WRONGFUL DISMISSAL - Civil procedure - Constructive dismissal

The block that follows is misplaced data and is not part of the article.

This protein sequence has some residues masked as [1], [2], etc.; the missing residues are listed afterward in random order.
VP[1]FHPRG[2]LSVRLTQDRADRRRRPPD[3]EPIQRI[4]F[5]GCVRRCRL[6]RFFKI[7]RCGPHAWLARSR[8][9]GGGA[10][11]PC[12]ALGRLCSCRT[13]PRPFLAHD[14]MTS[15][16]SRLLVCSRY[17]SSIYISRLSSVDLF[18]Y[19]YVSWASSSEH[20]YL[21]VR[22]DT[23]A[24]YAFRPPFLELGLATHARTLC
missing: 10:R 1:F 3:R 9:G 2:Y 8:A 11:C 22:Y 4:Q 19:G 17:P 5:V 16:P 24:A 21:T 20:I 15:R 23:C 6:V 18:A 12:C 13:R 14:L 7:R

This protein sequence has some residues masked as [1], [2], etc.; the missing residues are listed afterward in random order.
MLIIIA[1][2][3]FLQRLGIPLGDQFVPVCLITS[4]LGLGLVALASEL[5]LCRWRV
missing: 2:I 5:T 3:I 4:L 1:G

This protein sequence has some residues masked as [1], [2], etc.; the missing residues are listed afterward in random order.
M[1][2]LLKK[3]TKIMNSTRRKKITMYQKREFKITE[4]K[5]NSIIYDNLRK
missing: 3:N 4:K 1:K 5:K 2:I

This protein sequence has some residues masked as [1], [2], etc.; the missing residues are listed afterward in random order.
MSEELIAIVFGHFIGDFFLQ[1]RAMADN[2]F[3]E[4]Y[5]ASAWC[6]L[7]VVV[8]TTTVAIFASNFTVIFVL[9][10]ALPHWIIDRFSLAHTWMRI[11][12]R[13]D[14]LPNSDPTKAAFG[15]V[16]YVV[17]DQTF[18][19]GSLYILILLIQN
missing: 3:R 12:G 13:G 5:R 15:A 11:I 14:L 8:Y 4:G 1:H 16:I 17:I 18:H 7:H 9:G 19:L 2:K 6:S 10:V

Law360 Canada (September 22, 2022, 6:28 AM EDT) -- Appeal by the plaintiff Taylor from the dismissal of her action for constructive dismissal. On March 17, 2020, the Ontario government declared a state of emergency in response to the worldwide COVID-19 pandemic. Numerous emergency measures were enacted and still continued. At issue in this appeal were the amendments to sections 50.1 and 141 of the Employment Standards Act (ESA) and the provisions of O. Reg. 228/20 made under the ESA that created a new category of leave under the ESA, the infectious disease emergency leave. Taylor was employed as an assistant manager of the respondent’s Tim Hortons storefront in Whitby, Ontario. According to her statement of claim, on March 27, 2020, the respondent placed her on “a temporary lay-off” without pay. Taylor pleaded that, following her temporary lay-off, the respondent continued its operations with a reduced staff and that her temporary lay-off was therefore a business decision made by the respondent in response to unfavourable economic conditions and not related to COVID-19. Before she was recalled to her employment in September 2020, Taylor commenced an action against the respondent, claiming damages for, among other things, constructive dismissal. The respondent defended the action, denying Taylor’s allegations of constructive dismissal and bad faith. The respondent pleaded that Taylor was on infectious disease emergency leave and was never terminated from her employment. The respondent brought a motion under Rule 21.01(1)(a) of the Rules of Civil Procedure for the determination before trial of the issue of whether Taylor’s action was precluded by the provisions of section 50.01 of the ESA and of O. Reg. 228/20. The respondent asked for the dismissal of Taylor’s action. The motion judge accepted the respondent’s invitation to take judicial notice of several facts. The motion judge accepted as uncontested the respondent’s allegations in its statement of defence because Taylor did not deliver a reply. She found that Taylor did not resign and was not constructively dismissed. She dismissed Taylor’s action. Taylor took the position that the motion judge erred in her approach to the respondent’s Rule 21 motion and in dismissing the action. Taylor further submitted that the motion judge erred in taking judicial notice of facts not in evidence as well as by misconstruing the pleadings and the pleadings rules....
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